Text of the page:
Jockeying for rush-hour position in New Glasgow, Nova Scotia got a little more challenging last July 17 when a 50-ton-capacity crane rolled down a main city street, before coming to a sudden stop at a railway overpass.
An employee of AW Leil Cranes and Equipment Ltd. was preparing to position the crane to hoist part of an historic home onto a flatbed truck. He turned a corner onto MacLean Street, a main throughway, and lost control, causing the crane to roll three blocks down a "significant incline," Sergeant Kevin Scott, a spokesperson for the New Glasgow Police Service, reported at the time.
But the crane wasn't the only piece of equipment rolling that day, Sergeant Scott said. The historic home was among the subjects of a documentary being filmed that day by the National Film Board. So everything was caught on film, preserved as it were, for years to come: the crane, reaching an estimated speed of 15 to 20 miles an hour, taking out four or five telephone poles... three power transformers... a set of traffic lights... and an awning outside a downtown business.
"The driver did his darndest and a civilian down the street is being credited with stopping traffic on a main street that intersects MacLean when he saw the crane coming," Sergeant Scott said. Fellow workers with AW Leil Cranes even tossed big chunks of wood -- measuring about six-by-six feet -- in a bid to stop the onslaught of the runaway crane. But to no avail.
That failure, albeit with the best intentions, is not a big surprise to Jeff Archbold, an engineer at the Toronto firm of Walters Forensic Engineering. Archbold has done accident recreations -- not for a 50-ton-capacity crane, but for a 65-foot boom lift.
That recreation involved starting from a stop, and then applying about 50 per cent throttle. "So it wasn't like we were gunning it," he says. At about a quarter of a mile an hour, Archbold says, the lift would have no difficulty climbing over a six-inch piece of tubular steel laying in its path.
On a 50-ton-capacity crane, he expects the wheels would be larger. "I would guess that we would have to have something about 18 inches high before it would even experience a hiccup," Archbold says, suggesting a mail or newspaper box would provide more stopping bang for the buck.
Why? When a crane climbs over something, Archbold explains, it will regain any energy it lost in mounting the object when it comes down on the other side. With a mid-sized object, the crane would start the climb, but friction between the wheel and object would not allow the crane to move quite as easily.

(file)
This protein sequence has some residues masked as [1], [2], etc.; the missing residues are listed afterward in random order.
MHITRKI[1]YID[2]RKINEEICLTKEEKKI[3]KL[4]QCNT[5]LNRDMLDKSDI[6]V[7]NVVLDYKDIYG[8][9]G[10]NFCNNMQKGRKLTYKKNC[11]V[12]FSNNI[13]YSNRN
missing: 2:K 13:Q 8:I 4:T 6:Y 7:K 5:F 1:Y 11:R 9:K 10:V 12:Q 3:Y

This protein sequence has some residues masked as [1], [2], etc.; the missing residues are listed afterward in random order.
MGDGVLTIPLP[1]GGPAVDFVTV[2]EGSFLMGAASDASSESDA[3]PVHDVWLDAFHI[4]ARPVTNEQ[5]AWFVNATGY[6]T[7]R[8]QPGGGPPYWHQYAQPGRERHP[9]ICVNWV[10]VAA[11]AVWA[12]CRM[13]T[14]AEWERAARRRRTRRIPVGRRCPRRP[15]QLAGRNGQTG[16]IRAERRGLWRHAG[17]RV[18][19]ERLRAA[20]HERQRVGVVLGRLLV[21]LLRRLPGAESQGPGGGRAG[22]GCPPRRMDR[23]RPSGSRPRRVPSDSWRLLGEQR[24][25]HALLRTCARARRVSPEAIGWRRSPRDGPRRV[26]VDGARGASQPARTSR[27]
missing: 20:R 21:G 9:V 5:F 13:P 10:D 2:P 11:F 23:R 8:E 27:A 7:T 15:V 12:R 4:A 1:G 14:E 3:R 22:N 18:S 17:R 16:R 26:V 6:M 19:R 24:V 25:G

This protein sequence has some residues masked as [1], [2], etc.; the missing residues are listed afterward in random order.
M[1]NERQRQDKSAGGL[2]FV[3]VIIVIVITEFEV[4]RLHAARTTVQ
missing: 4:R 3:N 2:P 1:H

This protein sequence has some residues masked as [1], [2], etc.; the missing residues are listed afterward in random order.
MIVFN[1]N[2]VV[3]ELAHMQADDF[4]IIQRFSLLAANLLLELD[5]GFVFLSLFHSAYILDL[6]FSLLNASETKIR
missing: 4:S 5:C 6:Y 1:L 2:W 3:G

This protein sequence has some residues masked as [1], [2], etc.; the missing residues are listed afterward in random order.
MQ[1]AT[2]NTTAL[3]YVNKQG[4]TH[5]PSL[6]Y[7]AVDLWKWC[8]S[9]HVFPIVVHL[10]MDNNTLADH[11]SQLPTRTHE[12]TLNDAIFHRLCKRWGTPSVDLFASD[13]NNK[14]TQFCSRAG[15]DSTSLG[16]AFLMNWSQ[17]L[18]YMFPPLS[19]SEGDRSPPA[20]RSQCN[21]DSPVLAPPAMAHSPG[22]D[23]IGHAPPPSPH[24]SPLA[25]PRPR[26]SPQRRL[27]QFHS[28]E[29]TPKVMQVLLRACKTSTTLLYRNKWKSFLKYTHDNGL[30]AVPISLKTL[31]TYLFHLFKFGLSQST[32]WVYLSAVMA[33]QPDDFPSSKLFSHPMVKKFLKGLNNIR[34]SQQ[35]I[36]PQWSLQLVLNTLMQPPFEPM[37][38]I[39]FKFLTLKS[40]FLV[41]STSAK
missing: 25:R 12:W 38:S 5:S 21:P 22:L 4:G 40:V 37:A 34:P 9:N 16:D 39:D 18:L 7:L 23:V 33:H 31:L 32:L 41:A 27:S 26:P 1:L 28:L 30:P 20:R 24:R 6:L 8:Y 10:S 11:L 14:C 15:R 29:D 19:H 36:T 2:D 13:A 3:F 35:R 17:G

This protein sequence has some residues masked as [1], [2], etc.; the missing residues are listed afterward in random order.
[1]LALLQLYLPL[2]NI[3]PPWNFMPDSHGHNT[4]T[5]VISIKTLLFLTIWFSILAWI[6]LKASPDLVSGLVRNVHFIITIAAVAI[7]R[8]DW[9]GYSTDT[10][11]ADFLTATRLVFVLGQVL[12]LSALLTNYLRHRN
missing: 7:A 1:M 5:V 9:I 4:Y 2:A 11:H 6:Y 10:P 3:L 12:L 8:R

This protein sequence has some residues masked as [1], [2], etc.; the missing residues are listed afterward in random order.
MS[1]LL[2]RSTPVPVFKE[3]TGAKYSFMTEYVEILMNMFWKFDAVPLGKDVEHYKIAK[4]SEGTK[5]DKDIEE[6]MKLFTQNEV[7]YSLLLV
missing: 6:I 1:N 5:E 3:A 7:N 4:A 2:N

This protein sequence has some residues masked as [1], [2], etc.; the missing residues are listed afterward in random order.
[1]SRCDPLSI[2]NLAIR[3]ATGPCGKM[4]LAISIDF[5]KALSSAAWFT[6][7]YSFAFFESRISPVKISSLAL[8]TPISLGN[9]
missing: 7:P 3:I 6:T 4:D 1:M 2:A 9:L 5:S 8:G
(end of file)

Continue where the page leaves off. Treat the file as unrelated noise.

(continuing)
And bigger is not necessarily better. If the object is too large -- consider a car, for example -- "it's just going to push the car down the street," Archbold says. "It's finding that perfect height where it takes some energy to get over and on top of it."
With a crane that size rolling along at a speed of more than 10 miles per hour, he says, it's "definitely going to take a bridge to stop it."
Lucky for the operator, the railway overpass was between the crane and river, Sergeant Scott said. Luckier, still, was that at rush hour that Monday, there was surprisingly little traffic on the one-way, two-lane road.
AW Leil Cranes was ordered to provide provincial investigators with the crane's maintenance and inspection records, proof of the operator's certification, and a copy of the company's inspection report, says John Horton, an inspector with Nova Scotia's Department of Environment and Labour. The company has since complied with all orders.
When the company inspection was done, however, Horton says "they noticed that one of the maxi brakes wasn't functioning." The brake was removed and sent to an engineer to be examined.
The crane left in its wake a trail of "unidentified fluid smelling like hydraulics," Sergeant Scott reported. While investigators are still awaiting an engineer's report, Ted Belair, safety manager for AW Leil Cranes, says the company practice -- prior to the accident, and to this day -- is for workers to perform regular daily, weekly and monthly checks, in line with provincial requirements.
The daily inspection, Belair says, involves checking a list of 19 items, including load charts, the operator's proof of certification, and air control mechanisms. In addition to these checks, an engineer is brought in once a year to conduct an inspection.
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Any allegations of misconduct under the RCMP Code of Conduct are investigated, Tremblay says. Depending on the gravity of the contravention and surrounding circumstances, she adds, informal disciplinary action can include "a reprimand, a forfeiture of pay ranging up to 10 workdays, demotion, direction to resign, and dismissal from the RCMP."
None of the allegations have been proved in court.